This indicates a shift in French policy for “integrating foreigners” because up until then foreigners were mainly made into Frenchmen through jus soli and double jus soli (Brubaker 1992, Noiriel 1988). However, successive controversies that attempted to undermine jus soli as a way to grant automatically French citizenship gave a newly central role to naturalization from the 1980s onwards (Weil 2004). Moreover, issues on the regulation of migration flows (Bribosia and Rea 2002, Laurens 2009) made naturalization frame immigration policy as well, since the criteria that had previously determined whether nationality was granted or not now became the criteria determining right of residence. Thus, as a consequence of the focus on nation state borders, naturalization was more particularly reinvested at precisely the moment the state was applying tighter immigration controls.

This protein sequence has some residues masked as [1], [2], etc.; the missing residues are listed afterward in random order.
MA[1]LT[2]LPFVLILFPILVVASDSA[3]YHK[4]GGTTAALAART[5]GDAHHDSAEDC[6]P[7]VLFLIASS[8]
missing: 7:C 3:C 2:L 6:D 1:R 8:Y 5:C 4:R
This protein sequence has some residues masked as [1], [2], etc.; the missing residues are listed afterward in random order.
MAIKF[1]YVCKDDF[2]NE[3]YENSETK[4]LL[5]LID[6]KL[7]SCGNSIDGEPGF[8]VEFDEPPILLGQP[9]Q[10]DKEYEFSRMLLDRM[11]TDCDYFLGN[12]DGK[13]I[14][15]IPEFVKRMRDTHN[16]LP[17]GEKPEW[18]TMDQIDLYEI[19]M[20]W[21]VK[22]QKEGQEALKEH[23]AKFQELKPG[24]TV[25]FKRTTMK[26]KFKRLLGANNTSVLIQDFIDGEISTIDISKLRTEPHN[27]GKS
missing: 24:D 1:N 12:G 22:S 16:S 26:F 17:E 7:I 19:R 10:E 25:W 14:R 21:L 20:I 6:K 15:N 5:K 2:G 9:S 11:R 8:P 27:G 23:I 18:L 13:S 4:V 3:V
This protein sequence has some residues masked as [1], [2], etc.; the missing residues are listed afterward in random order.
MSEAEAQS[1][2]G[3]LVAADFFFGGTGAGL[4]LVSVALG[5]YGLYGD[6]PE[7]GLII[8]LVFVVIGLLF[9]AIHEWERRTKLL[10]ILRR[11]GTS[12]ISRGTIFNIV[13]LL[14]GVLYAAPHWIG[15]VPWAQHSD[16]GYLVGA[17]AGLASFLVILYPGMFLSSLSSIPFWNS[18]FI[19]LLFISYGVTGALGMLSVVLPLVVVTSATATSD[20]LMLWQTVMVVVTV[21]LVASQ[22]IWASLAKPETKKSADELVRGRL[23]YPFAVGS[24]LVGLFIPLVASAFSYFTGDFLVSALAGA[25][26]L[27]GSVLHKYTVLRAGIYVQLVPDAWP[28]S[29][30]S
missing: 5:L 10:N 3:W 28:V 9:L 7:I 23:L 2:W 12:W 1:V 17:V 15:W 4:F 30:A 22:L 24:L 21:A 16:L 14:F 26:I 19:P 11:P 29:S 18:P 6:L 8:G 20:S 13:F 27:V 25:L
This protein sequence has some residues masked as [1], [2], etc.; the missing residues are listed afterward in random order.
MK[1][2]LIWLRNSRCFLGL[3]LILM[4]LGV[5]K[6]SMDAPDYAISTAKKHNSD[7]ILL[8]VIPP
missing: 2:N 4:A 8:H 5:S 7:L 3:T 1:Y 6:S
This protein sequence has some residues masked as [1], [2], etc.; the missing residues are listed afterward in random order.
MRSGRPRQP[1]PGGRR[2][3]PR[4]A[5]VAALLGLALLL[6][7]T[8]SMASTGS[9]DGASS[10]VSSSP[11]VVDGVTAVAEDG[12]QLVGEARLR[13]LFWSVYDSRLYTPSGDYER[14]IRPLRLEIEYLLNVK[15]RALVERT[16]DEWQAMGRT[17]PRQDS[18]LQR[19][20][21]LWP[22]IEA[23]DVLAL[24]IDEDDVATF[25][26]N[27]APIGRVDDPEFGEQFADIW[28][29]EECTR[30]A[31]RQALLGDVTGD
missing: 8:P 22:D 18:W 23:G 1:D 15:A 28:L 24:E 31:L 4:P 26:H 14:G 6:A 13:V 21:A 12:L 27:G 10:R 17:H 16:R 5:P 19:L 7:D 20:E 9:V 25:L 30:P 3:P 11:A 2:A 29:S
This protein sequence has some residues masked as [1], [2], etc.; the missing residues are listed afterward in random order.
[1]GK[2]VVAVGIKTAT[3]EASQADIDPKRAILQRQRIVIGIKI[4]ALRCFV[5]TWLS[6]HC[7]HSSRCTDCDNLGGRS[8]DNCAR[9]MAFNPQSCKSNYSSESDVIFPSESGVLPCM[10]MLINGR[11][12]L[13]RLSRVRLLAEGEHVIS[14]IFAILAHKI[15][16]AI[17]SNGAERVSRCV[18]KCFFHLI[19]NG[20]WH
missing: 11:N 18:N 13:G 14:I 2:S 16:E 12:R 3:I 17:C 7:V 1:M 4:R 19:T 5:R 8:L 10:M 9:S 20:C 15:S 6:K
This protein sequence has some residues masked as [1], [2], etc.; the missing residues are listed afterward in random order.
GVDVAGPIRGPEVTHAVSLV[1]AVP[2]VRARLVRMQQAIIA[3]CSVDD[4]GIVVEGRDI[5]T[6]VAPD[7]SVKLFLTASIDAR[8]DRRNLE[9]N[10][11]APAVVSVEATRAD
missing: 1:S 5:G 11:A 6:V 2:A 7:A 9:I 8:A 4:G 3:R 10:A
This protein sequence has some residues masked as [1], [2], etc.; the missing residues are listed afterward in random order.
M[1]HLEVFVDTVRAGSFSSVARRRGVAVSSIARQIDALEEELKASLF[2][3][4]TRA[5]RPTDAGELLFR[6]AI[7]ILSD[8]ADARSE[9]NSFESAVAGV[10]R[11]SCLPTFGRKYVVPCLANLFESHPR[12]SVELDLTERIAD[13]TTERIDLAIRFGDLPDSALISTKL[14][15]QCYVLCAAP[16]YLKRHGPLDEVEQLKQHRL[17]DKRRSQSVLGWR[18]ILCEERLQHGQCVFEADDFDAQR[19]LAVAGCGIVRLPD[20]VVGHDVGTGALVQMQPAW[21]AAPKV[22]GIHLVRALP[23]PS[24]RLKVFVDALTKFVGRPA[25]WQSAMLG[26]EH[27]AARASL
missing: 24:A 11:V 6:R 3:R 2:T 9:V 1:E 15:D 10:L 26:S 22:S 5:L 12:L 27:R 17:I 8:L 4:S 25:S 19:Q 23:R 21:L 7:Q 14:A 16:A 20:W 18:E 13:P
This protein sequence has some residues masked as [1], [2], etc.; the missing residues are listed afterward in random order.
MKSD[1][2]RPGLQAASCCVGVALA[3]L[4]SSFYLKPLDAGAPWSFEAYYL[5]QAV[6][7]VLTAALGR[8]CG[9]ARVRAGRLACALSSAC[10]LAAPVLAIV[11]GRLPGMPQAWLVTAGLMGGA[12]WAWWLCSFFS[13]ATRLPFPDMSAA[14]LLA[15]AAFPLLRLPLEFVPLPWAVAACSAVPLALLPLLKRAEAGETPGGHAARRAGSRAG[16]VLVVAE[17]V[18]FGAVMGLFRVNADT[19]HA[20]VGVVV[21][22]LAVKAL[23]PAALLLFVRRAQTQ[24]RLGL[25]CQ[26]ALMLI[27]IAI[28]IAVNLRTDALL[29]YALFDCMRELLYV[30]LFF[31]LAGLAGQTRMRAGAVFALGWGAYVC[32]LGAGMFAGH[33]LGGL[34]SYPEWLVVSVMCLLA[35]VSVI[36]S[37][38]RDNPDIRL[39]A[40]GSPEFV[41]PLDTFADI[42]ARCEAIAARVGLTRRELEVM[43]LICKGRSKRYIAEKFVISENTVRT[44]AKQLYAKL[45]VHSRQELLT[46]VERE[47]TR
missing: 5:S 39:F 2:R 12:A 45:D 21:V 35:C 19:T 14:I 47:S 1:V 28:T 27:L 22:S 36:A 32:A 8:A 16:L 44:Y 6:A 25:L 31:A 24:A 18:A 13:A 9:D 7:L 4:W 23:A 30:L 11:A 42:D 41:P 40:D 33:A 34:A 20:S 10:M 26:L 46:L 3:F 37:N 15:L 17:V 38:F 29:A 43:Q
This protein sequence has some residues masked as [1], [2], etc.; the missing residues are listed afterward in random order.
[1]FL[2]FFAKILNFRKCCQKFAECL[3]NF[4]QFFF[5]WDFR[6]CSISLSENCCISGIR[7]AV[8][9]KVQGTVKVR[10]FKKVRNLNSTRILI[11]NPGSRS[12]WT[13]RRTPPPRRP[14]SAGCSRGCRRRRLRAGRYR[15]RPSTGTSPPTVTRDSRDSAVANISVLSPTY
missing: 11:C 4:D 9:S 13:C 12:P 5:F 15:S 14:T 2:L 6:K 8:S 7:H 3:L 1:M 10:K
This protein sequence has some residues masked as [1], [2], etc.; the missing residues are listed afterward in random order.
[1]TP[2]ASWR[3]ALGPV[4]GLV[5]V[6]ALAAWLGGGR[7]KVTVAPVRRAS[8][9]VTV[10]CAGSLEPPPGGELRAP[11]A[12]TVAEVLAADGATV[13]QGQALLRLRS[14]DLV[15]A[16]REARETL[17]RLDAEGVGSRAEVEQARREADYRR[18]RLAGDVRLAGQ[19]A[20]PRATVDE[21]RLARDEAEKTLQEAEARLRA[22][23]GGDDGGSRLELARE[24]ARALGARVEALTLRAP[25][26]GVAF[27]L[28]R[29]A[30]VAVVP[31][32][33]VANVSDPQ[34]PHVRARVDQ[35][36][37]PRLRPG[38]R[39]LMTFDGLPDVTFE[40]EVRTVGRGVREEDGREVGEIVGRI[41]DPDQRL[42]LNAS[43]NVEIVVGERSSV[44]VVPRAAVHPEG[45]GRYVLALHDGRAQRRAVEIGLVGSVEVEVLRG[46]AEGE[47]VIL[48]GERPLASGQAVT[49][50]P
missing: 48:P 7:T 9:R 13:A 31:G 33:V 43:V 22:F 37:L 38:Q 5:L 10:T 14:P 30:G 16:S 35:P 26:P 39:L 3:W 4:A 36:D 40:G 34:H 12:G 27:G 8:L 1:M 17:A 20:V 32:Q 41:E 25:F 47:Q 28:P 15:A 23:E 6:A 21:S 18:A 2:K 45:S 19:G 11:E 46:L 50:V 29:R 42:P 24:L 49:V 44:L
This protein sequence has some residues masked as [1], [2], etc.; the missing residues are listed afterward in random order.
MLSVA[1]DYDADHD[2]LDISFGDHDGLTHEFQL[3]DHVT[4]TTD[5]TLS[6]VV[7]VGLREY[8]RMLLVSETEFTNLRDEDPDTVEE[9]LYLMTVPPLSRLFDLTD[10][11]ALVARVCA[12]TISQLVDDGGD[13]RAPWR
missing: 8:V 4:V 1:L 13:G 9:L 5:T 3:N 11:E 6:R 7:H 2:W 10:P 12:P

In North America such ceremonies have long been practiced, particularly in the United States, and include swearing an oath of allegiance to the nation one is joining. In Europe they are a much more recent practice, but one that is developing quickly. Some German cities began using them as early as 1999; Great Britain first set up such rituals in 2004; the Netherlands organized one for the first time at the national level in 2006; Belgium and Switzerland hold local celebrations. European immigration policies are being aligned in two ways: first, a concerted policy of controlling migration flows and a converging policy of staging integration through naturalization ceremonies celebrating the newly acquired national identity and, in the same move, instituting a divide line between the different ways of being a member of the national community.